Structure of DNA.
DNA - chemical that determines inherited characteristics in form of genetic code. 3 basic components form a nucleotide by condensation reaction:
- Pentase sugar = deoxyribose.
- Phosphate group.
- Organic nitrogenous base, belonging to 1 of 2 groups:
- Single-ring bases (pyrimidines) - cytosine and thymine.
- Double-ring bases (purines) - adenine and guanine. These are longer.
2 mononucleotides join by condensation between sugar of 1 and phosphate of another. DNA is made of 2 strands of nucleotides joined by hydrogen bonds between bases.
- If rungs are to be same length, 1 short and 1 long base must be used in each pair.
- A with T by 2 H bonds. C with G by 3 H bonds.
- For each complete turn of helix there are 10 base pairs.
Function of DNA.
- Pass genetic info from cell to cell and down generations.
- Very stable so can pass without change.
- 2 separate strands have H bonds so can split for replication and protein synthesis.
- Carries lots of genetic info as large mol.
- Base pairs are in cylinder to protect from corruption by chemicals.
Proving That DNA is Hereditary:
Use pneumonia and mice. Bacterium exists in harmful and safe strains. Harmful has info to make toxin but not the means. Safe can make it but doesn't know how. Info transferred to safe form and given to mouse. Pneumonia develops.
The Triplet Code.
Gene - section of DNA that contains coded info for making a single polypeptide and hence protein. Each gene has a specific position on a chromosome - locus. A polypeptide is a sequence of amino acids.
There must be a minimum of 3 bases coding for DNA because there are only 20 amino acids naturally, each must have its own code of bases but there are only 4 bases. In eukaryotes much of the DNA does not code for an amino acid - these sections are called introns and occur within genes and as multiple repeats between them.
- Few amino acids have 1 triplet code - usually 2 - 6.
- Code is degenerate as most amino acids have more than 1 triplet code.
- Always read in 1 direction.
- Start of sequence always same triplet (methionine).
- 3 triplets don't code for amino acids but are stop codes.
Prokaryotes have smaller DNA mols, form a circle and are notassociated with protein mols so have no chromosomes. Eukaryotes are the opposite.
- Only visible when cell dividing.
- Dispersed through nucleus.
- Joined at centromere.
- Each thread is a chromatid.
- DNA held in position by proteins.
- Double helix fixes protein's position.
- DNA-protein complex coiled and looped to fit in chromosome.
- Same number for individuals, different between species.
- Occur in pairs called homologous so there's an even number.
Homologous Pairs and Alleles.
- Homologous chromosomes:
- Egg and sperm fuse, each contributes set of chromosomes.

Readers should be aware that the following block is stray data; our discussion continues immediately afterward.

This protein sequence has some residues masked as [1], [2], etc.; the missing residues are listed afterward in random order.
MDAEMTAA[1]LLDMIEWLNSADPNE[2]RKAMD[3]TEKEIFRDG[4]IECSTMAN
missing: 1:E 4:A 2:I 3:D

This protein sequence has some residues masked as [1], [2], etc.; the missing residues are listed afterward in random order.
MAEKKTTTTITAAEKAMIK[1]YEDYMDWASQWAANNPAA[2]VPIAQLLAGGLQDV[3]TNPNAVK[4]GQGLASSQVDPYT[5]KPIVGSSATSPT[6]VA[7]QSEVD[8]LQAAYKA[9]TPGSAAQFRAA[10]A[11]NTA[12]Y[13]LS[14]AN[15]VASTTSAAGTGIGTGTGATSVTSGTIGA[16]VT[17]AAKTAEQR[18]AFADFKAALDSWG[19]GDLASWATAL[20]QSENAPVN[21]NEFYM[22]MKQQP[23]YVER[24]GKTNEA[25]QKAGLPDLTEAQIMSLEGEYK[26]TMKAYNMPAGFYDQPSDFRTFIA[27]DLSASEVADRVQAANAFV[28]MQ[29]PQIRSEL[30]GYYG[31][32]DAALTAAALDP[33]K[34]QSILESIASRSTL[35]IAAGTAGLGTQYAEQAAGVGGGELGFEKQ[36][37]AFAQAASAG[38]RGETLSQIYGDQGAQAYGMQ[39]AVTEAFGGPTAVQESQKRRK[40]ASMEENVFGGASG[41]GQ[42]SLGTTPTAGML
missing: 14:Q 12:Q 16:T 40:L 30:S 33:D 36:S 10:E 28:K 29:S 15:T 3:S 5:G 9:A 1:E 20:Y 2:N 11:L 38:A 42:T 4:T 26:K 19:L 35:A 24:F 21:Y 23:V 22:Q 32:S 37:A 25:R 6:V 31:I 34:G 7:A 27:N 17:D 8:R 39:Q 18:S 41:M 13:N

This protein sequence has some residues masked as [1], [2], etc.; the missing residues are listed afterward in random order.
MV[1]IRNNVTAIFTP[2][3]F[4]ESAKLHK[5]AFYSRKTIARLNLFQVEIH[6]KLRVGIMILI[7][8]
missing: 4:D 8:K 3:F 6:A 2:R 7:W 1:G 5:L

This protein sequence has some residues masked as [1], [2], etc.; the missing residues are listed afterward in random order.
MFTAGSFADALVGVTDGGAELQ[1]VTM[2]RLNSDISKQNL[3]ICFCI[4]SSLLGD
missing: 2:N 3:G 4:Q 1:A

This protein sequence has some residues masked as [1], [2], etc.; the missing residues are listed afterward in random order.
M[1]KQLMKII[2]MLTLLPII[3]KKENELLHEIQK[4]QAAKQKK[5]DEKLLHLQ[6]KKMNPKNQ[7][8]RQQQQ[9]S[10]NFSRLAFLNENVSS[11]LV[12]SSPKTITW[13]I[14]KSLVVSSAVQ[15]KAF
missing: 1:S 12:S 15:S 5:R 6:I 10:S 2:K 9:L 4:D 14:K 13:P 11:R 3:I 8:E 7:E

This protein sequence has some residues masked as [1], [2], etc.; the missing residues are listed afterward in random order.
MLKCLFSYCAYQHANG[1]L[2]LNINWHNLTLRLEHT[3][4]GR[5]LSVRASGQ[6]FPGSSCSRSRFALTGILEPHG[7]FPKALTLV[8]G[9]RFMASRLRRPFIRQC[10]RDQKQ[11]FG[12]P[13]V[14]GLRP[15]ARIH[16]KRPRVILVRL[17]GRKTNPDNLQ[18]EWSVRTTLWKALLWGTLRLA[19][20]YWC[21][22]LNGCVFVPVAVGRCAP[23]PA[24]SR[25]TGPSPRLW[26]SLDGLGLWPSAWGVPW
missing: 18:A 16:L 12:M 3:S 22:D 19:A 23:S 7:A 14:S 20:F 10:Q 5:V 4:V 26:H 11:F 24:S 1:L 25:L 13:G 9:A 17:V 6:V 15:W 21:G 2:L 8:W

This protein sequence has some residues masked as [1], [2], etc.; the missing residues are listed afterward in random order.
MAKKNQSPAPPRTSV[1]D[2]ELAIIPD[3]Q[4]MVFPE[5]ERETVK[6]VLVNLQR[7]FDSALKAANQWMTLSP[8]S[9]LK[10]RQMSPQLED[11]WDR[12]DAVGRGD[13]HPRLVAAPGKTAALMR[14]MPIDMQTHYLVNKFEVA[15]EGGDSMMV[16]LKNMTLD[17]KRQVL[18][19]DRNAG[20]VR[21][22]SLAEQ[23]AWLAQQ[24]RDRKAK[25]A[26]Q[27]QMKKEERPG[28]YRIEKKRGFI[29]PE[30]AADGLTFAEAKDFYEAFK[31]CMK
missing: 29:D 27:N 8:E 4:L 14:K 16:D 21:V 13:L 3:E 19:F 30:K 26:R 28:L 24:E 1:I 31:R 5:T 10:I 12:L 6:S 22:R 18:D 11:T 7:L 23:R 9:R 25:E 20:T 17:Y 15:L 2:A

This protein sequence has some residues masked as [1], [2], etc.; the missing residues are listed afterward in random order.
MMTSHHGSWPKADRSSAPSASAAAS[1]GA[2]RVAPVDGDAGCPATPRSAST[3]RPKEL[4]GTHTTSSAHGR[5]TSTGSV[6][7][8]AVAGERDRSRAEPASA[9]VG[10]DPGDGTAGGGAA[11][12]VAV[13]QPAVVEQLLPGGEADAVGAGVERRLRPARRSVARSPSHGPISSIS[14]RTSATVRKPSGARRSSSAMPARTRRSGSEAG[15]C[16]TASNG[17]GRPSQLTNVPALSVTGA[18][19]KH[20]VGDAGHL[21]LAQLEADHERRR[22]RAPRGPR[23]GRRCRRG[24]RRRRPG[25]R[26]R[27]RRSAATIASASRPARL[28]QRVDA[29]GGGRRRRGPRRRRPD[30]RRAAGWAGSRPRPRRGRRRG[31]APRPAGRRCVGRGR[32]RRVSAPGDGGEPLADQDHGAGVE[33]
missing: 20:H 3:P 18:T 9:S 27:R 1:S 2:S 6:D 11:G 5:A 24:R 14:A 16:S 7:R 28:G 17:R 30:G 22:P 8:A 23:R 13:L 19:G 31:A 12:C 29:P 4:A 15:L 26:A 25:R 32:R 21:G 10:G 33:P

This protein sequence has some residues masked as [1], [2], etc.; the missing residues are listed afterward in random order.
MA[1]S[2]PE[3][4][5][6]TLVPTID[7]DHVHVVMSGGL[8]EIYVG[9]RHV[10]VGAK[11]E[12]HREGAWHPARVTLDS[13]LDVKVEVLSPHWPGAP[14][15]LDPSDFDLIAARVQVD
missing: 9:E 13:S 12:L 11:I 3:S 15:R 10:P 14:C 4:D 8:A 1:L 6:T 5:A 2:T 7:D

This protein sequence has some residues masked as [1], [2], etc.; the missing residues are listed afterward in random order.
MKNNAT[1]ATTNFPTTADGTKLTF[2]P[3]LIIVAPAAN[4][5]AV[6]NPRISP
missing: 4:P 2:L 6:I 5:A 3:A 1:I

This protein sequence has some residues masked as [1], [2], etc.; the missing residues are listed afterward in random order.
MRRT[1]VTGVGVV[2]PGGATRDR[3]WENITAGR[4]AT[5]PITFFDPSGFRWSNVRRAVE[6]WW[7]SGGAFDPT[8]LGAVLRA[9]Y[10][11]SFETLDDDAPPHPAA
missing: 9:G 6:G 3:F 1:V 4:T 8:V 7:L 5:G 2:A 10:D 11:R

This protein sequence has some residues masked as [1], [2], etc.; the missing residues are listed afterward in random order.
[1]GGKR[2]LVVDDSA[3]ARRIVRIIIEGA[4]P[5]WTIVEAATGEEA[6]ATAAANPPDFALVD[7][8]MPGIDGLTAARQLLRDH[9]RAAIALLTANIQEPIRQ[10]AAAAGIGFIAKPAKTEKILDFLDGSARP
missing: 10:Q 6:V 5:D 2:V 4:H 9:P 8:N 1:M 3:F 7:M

- 1 of each pair comes from chromosomes from mother and other from father = homologous pair - diploid number is 46.
- Always 2 chromosomes that determine same genetic characteristics.
- Each carries a code (allele).
- During meiosis, halving of chromosomes done to ensure daughter cell gets 1 set of info for each characteristic.
- Each gene exists in 2+ different forms = allele.
- Each person inherits 1 allele from each parent - same or different.
- Each codes for different polypeptide.
- Differences in base sequence of allele may lead to different sequence of amino acids being coded for which leads to production of different polypeptides and different protein.
- Different protein may not function.
Meiosis - type of cell division that produces haploid cells from diploids. leads to 4 daughter nuclei each with half number of chromosomes.
Meiosis is necessary for leading to offspring. If gamete had diploid number then cell would have too many chromosomes . Chromosome pairs separate so 1 from each pair goes.
It occurs in 2 nuclear divisions, 1 after the other:
- MEIOSIS 1- homo pairs pair up and chromatids wrap round each other. Equivalent portions exchanges in crossing over.1 chrom from each pair goes to1 of 2 cells.
- MEIOSIS 2- chromatids move apart so 4 cells formed.
Meiosis produces genetic variation by:
- Independent segregationof homologous chromosomes.
- Recombination by crossing over.
Genetic Variation in Meiosis.
- Independent Segregation:
- During meiosis 1each chrom lines up next to homo partner randomly.
- 1 of each pair goes to daughter cell, which 1 goes depends on how they are lined up.
- Combo of chroms that go is random - independent segregation.
- Variety from New Genetic Combos:
- Each member of homo pair has same genes so determines same characteristics.
- Alleles may differ.
- Gametes produced - genetically different because of different combos of maternal and paternal chroms.
- Haploid gametes fuse randomly.
- Genetic Recombo by Crossing Over:
- During meiosis 1 each chrom lines up beside homo partner, then:
- 1. chromatids of each pair twist round each other.
- 2. tensionscreated break protions off.
- 3. broken portions rejoinwith partner's chromatids (recombo) - usually equivalent.
- Happens many times.
- As 4 cells are produced variety is increased.